Category Archives: commercials

Sports and Weather

I understand why people don’t care about sports, I really do. There are lots of particular sports I don’t care much about myself. What I don’t get is this antipathy towards the things that others happen to enjoy. The Super Bowl, which had the highest ratings ever of any US TV show, apparently dethroning the M*A*S*H finale of 1983, is such an example. Don’t want to watch it? Fine. But there’s no reason to suck the joy out of other people’s pleasure.

I was rooting for the New Orleans Saints, and even predicted that they’d win. Some are puzzled about how important the Saints’ victory would be for the city of New Orleans. One pundit sniffed that if the victory would help New Orleans get over Hurricane Katrina, wouldn’t a Jets victory have done the same for New York City after 9/11? Well, no.

Anyone watching the aftermath of the August 2005 devastation will recall that the Superdome, home of the Saints, was at the epicenter of the disaster. Thousands of people lived there for days. The roof collapsed. The team ended up playing its home games elsewhere for a time, including San Antonio, Texas. The refurbishing of the Superdome and the win by the Saints, who had never even GOTTEN to a Super Bowl, let alone won one, was a fitting climax for both the team and the city that embraced each other in a most profound manner.

Of course, the real reason for watching the Super Bowl: the commercials, which you can see here or here. My favorite was the Betty White/Abe Vigoda Snickers commercial. While Betty White has been a regular working actress (the movie The Proposal and the TV show Boston Legal, e.g.), now at the age of 88, there’s been a running gag whether Abe Vigoda, a star on Barney Miller, was even still alive. I also liked the Dave Letterman ad; yes, late night TV rivals Letterman and Jay Leno were actually in the same room at the same time; see this. I liked the Simpsons ad for Coca-Cola; reminds me of an ad with MC Hammer losing all his bling AND the ad with Mean Joe Greene being offered a Coke. I enjoyed the Google ad. I’ve long admitted my thing about chickens, so a couple of Denny’s ads – for a promotion that’s now over – stick in my head.

Whereas I’ve long tired of the E*Trade babies. Even the sweet Clydesdale commercial for Budweiser has become predictable. I can’t imagine wanting to see ANY of the movies advertised. The commercials Casual Friday and I Wear No Pants were so close to each other, I thought they were for the same product; they weren’t. The Tim Tebow ad, with his mother, the reportedly anti-abortion message from Focus on the Family, was mostly, “Is that all there is?” And, most unfortunately, I thought the Census ad was an ineffective use of taxpayer money.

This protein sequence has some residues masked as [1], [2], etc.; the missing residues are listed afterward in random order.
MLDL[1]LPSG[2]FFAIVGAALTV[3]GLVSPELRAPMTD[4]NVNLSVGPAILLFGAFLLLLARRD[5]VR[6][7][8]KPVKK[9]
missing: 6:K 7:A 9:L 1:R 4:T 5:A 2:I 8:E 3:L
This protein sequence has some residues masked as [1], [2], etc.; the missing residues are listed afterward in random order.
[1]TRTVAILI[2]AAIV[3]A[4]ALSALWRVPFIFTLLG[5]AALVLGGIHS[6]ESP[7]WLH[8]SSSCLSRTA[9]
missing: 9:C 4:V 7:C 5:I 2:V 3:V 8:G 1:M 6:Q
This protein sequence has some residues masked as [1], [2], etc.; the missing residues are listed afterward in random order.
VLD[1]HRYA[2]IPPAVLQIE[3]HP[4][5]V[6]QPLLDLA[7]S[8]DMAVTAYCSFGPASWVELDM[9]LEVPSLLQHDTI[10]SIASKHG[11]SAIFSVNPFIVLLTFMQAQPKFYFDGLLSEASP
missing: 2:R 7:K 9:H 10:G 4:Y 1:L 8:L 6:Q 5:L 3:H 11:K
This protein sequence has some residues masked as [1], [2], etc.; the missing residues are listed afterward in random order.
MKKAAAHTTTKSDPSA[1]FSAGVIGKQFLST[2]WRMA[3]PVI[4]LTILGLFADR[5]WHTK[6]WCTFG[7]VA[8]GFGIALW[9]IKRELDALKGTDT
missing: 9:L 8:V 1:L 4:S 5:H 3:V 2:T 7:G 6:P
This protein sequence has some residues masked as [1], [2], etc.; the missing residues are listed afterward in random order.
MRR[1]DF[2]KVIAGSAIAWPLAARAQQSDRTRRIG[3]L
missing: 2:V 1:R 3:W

As for the music, Queen Latifah’s America the Beautiful was a bit wobbly and flat in the beginning, but Carrie Underwood’s a capella rendition of The Star Spangled Banner was OK, but the last note was painful. I love the band, The Who’s halftime show seemed off. The harmonies didn’t work, and the medley segues were clunky. But the drummer Zak Starkey (Ringo Starr’s son) was energetic, and they finished strong with Won’t Get Fooled Again.

Meanwhile, it’s been cold in Albany, but all the snow that has been hitting the Delmarva peninsula, Philadelphia (32.3 inches in 2010) and up the coast, repeatedly this winter, has so far missed Albany. Likewise, whatever snow off the Great Lakes may have affected Buffalo, Rochester, and Syracuse, but Albany has been so far immune. Baltimore has been hammered; 41 inches this calendar year through February 8, more than Buffalo (36.1). All my NYC friends have made snarky remarks about Albany winters, but Albany has had only 8.3 inches of snow since January 1, the most 2.4 inches on January 3.

ANOTHER storm’s coming up the coast yesterday and today. Again the mid-Atlantic will get pummeled. What Albany gets will depend on the track of the storm, from an inch or two to six or eight. And it’ll still pale in comparison with what NYC’s going to suffer today; expect massive airline delays and cancellations.